Resolution

A few weeks ago, I wrote down titles and ideas for articles to place on this website.  I came up with 38 ideas for articles.  I wrote skeletons for each, and all that was needed was a little flesh before I could place them here for everyone to think about and comment on.  I had a great article on the story of Ananias and Sapphira and today’s church fund raising strategies all ready to go – and I decided not to publish it.  I instead looked at my earlier articles, and watched how the style of my articles progressed as my faith in Jesus Christ disappeared. 

My earliest articles were written while I was a faithful Christian, with doubts.  They were simple questions.  As I read and studied more, the questions became more sophisticated, more troublesome.  Pretty soon, my articles started professing real heresy - The Resurrection Challenge, Polytheism in the Old Testament, etc.  And last of all – an article on Secularism, written as a credo by Robert Ingersoll that makes more sense to me than any Christian Creed that I ever recited.

I took a couple of weeks off the Internet, a break from my Theistic reading, a break from commenting on other blogs.  I just needed some fresh air, and some time alone with God (whoever God is) to think about everything I have learned.

I have reached a kind of resolution.  While I still have questions about the Bible and Christian belief, they are now merely academic to me.  My faith no longer hangs on the answers to those difficult problems.  I found answers, but they are diametrically opposed to Christian belief.  My questions about the Bible are now no more than amusements to me.  I might as well face it - I am in no way a Christian anymore.  Morally?  Sure, I can be Christain in the sense of maintaining Christian values.  Do I have faith in Jesus Christ for the saving justification from God and the remission of my sins?  No way.  I used to, I had that faith for many years, but that faith has evaporated.  I am convinced, after much study, reading, reflecting, prayers, tears that The Gospel message for our salvation is pure fiction – pious mythology.  I am not saying this to offend anyone.  It is not a conscious decision to reject any Christian’s belief system; I have not signed my name on any dotted line, and I mean no insult.  I don’t really consider this a de-conversion.  It is just a reaction to what I have learned and experienced.  I can no more believe in Jesus Christ as the savior of mankind than I could believe in Superman as the savior of mankind.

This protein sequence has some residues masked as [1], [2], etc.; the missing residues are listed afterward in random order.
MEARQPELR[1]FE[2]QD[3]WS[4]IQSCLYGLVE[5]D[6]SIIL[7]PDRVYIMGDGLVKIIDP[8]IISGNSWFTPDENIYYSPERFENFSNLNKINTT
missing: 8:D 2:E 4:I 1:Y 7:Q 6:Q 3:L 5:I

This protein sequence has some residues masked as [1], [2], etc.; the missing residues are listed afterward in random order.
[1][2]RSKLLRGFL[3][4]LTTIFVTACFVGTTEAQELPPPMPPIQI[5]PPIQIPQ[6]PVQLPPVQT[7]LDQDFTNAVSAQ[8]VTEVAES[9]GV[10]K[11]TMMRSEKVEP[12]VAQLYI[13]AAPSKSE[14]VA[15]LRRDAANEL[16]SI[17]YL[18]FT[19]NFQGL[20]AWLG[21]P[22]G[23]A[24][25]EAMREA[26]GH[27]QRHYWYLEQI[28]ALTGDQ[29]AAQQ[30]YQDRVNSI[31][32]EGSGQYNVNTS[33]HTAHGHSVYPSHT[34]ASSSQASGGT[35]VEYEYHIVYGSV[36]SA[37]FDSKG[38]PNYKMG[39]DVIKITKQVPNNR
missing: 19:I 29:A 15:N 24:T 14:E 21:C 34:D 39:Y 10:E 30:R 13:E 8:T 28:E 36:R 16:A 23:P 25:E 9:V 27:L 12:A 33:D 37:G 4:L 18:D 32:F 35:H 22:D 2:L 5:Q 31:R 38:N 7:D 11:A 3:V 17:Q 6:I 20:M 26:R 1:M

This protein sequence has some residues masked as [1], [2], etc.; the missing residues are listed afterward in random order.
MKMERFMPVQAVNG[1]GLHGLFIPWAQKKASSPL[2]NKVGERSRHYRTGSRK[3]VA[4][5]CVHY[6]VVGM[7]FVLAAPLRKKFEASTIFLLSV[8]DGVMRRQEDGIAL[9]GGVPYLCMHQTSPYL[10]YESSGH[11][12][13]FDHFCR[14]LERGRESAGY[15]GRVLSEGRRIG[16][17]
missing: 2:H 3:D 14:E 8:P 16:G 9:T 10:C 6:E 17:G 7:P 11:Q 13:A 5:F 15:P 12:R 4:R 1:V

I can list many many reasons why I am no longer a Christian.  But I have defended myself to my fellow church friends many times in the last year or so, and frankly I am tired of it.  I am holding responsibility up to the Christian to tell me what reason I have to believe.  I am open minded – I am willing to accept sound reasoning why I should believe.  I will trust Christianity and Jesus if there is a good reason to believe the Gospel Message is true and the Bible has any divine authority – I have nothing against it and hold no grudge.  But I just see no reason why those things should be true.  And sadly most Christians reason out and analyze last night’s episode of American Idol more than they do their own Christian beliefs – and I think that is tragic.

I am not angry or bitter regarding my years of Christian belief.  On the contrary!  Christianity has taught me an enormous amount about people and why they believe what they do.  Christianity has given me a sound moral foundation, a heart for generosity and giving, and loving and caring for my fellow human being.  Christianity has given me a healthy sense of humility and taught me my proper perspective in the world.  But leaving Christianity has also taught me more about people, both good and bad.  Leaving Christianity has given me a new appreciation for The Bible, as I see it and read it as a human document with whole new meanings, and no longer with the bogus and constricting straightjacket of infallability.  And a side-effect has been a renewed interest in history and literature in general.